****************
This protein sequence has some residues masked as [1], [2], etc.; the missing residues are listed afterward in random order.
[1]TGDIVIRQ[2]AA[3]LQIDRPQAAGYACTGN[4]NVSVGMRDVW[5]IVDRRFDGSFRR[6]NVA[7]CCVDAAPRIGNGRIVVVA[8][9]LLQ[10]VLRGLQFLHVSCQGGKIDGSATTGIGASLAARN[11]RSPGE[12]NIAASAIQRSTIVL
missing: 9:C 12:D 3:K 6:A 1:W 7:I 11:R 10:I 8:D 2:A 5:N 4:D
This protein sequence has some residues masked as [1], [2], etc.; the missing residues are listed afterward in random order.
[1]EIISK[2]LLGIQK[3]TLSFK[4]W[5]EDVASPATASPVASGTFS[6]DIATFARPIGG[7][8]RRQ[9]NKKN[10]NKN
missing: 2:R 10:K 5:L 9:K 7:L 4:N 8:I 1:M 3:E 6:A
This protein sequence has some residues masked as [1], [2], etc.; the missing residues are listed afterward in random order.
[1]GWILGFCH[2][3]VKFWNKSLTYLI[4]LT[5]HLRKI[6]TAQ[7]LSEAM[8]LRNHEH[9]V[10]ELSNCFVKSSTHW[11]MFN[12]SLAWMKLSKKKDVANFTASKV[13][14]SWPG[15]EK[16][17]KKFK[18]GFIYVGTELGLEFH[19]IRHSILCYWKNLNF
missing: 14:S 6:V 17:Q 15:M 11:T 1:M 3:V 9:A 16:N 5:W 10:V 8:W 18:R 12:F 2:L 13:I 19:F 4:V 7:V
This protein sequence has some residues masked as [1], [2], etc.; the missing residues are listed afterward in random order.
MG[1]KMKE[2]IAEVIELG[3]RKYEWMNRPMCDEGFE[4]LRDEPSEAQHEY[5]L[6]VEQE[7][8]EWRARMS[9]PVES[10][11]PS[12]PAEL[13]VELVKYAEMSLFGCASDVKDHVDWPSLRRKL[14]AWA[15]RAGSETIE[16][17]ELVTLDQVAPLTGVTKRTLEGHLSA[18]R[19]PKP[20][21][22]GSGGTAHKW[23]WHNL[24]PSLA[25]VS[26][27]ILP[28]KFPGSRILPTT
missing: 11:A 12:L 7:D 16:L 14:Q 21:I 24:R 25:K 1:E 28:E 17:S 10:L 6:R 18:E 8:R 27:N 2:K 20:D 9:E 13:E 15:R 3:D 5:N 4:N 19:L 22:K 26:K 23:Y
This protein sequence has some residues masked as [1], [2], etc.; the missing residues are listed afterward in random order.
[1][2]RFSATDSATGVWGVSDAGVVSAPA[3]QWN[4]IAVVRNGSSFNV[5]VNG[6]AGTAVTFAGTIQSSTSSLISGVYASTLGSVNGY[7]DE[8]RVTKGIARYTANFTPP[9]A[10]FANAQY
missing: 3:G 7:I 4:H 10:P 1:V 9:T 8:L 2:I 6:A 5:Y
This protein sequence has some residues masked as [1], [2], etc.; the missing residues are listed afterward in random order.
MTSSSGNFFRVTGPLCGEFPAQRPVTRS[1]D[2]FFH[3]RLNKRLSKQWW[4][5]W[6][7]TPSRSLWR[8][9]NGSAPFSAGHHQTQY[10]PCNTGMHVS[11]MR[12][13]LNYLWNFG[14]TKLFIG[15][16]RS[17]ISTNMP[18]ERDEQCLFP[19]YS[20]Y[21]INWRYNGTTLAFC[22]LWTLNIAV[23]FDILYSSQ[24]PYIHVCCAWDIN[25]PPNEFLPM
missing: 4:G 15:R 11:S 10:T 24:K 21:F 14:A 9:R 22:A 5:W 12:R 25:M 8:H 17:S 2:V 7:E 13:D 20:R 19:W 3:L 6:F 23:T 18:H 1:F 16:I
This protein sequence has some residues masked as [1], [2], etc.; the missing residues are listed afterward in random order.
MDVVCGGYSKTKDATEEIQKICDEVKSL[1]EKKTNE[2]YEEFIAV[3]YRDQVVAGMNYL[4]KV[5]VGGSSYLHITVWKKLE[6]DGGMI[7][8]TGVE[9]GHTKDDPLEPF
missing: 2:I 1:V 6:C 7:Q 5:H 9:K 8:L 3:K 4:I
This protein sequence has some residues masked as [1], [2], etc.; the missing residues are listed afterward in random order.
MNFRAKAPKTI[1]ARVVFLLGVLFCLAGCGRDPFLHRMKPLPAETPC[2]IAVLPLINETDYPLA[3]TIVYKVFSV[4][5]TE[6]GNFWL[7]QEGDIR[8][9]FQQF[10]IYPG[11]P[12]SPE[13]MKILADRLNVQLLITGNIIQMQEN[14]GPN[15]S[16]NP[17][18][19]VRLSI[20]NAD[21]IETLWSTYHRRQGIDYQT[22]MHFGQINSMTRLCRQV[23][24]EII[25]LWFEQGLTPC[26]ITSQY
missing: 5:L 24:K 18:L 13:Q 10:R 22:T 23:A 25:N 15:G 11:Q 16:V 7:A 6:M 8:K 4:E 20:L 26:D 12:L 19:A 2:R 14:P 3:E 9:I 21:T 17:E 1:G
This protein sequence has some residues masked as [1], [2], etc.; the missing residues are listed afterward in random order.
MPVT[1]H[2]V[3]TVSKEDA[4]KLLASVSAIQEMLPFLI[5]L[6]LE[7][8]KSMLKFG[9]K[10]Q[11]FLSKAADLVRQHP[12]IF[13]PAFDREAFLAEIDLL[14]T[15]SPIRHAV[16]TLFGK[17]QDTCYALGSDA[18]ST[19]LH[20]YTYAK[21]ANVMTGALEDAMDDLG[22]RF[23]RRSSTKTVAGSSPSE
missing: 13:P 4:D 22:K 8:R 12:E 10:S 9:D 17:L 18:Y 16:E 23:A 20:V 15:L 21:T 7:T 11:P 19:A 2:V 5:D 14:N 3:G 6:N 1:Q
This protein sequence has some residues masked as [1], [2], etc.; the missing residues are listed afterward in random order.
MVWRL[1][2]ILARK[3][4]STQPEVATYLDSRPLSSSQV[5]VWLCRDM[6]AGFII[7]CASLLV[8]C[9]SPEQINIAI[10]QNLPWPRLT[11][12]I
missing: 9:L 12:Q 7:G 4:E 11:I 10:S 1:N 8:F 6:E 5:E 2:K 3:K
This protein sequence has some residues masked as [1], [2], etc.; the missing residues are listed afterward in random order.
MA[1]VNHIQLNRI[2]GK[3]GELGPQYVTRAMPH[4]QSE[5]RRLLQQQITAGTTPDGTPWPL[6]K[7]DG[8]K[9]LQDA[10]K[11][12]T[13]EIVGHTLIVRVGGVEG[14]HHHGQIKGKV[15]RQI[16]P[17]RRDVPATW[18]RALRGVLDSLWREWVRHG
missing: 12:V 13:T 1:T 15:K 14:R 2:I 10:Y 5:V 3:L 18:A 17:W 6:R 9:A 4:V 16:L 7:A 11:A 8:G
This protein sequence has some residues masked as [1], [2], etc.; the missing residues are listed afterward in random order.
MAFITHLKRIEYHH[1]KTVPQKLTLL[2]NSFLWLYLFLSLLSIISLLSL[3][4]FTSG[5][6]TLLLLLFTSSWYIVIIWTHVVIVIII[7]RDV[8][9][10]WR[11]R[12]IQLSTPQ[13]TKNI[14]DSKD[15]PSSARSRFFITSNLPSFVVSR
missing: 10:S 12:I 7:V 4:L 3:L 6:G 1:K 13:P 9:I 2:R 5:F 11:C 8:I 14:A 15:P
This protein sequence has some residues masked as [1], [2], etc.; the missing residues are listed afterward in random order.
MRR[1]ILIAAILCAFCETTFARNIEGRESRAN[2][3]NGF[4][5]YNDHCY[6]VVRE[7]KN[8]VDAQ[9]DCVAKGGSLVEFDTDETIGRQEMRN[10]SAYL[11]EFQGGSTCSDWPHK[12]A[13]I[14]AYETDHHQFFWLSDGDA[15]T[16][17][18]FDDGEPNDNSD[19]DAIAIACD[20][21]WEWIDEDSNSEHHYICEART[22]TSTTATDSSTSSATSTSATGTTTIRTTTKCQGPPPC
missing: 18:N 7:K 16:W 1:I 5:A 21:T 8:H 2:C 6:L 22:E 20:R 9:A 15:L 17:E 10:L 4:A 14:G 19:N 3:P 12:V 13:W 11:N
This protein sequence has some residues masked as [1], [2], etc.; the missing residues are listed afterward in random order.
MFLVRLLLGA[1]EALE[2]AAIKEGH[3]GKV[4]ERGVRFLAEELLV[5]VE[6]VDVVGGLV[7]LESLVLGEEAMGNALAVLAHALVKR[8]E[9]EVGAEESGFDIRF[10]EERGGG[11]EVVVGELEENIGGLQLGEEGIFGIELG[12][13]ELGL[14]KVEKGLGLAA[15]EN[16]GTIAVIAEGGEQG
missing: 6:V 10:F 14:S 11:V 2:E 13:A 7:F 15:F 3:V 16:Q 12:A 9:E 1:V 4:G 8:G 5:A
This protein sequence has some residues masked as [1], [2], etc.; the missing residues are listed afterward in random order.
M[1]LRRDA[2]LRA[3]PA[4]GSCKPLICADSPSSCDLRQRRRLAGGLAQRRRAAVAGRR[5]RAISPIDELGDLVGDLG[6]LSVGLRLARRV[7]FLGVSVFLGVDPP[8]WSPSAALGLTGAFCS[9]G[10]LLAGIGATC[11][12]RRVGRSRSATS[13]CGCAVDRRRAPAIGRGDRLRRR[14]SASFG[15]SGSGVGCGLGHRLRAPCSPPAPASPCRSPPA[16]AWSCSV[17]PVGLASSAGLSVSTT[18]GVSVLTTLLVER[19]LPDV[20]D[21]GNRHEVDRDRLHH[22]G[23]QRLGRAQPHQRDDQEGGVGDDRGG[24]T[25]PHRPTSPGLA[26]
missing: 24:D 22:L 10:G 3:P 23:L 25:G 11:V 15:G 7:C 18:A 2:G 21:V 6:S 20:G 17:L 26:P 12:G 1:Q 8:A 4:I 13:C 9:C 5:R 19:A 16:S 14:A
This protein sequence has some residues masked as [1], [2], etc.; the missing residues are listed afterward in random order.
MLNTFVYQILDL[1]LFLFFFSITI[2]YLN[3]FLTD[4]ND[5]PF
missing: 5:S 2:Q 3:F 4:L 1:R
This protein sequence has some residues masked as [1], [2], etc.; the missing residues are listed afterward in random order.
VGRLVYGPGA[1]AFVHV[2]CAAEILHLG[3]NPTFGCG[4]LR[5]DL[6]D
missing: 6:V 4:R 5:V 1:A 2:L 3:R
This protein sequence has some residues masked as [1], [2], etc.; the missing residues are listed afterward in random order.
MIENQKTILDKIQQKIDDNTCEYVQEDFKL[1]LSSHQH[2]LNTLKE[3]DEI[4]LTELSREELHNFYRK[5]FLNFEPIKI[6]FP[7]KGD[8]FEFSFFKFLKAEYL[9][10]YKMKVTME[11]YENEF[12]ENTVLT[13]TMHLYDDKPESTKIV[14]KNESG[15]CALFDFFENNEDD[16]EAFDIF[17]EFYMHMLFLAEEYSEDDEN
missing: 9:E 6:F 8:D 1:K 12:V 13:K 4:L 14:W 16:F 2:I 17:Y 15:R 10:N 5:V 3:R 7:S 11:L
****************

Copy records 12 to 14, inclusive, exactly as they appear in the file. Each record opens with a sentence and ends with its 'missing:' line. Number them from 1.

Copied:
This protein sequence has some residues masked as [1], [2], etc.; the missing residues are listed afterward in random order.
MAFITHLKRIEYHH[1]KTVPQKLTLL[2]NSFLWLYLFLSLLSIISLLSL[3][4]FTSG[5][6]TLLLLLFTSSWYIVIIWTHVVIVIII[7]RDV[8][9][10]WR[11]R[12]IQLSTPQ[13]TKNI[14]DSKD[15]PSSARSRFFITSNLPSFVVSR
missing: 10:S 12:I 7:V 4:L 3:L 6:G 1:K 13:P 9:I 2:R 5:F 11:C 8:I 14:A 15:P
This protein sequence has some residues masked as [1], [2], etc.; the missing residues are listed afterward in random order.
MRR[1]ILIAAILCAFCETTFARNIEGRESRAN[2][3]NGF[4][5]YNDHCY[6]VVRE[7]KN[8]VDAQ[9]DCVAKGGSLVEFDTDETIGRQEMRN[10]SAYL[11]EFQGGSTCSDWPHK[12]A[13]I[14]AYETDHHQFFWLSDGDA[15]T[16][17][18]FDDGEPNDNSD[19]DAIAIACD[20][21]WEWIDEDSNSEHHYICEART[22]TSTTATDSSTSSATSTSATGTTTIRTTTKCQGPPPC
missing: 18:N 7:K 16:W 1:I 5:A 21:T 8:H 2:C 6:L 22:E 20:R 9:A 15:L 17:E 10:L 4:A 14:G 19:N 3:P 12:V 13:W 11:N
This protein sequence has some residues masked as [1], [2], etc.; the missing residues are listed afterward in random order.
MFLVRLLLGA[1]EALE[2]AAIKEGH[3]GKV[4]ERGVRFLAEELLV[5]VE[6]VDVVGGLV[7]LESLVLGEEAMGNALAVLAHALVKR[8]E[9]EVGAEESGFDIRF[10]EERGGG[11]EVVVGELEENIGGLQLGEEGIFGIELG[12][13]ELGL[14]KVEKGLGLAA[15]EN[16]GTIAVIAEGGEQG
missing: 6:V 10:F 14:S 11:V 2:E 13:A 7:F 15:F 3:V 16:Q 12:A 9:E 1:V 4:G 8:G 5:A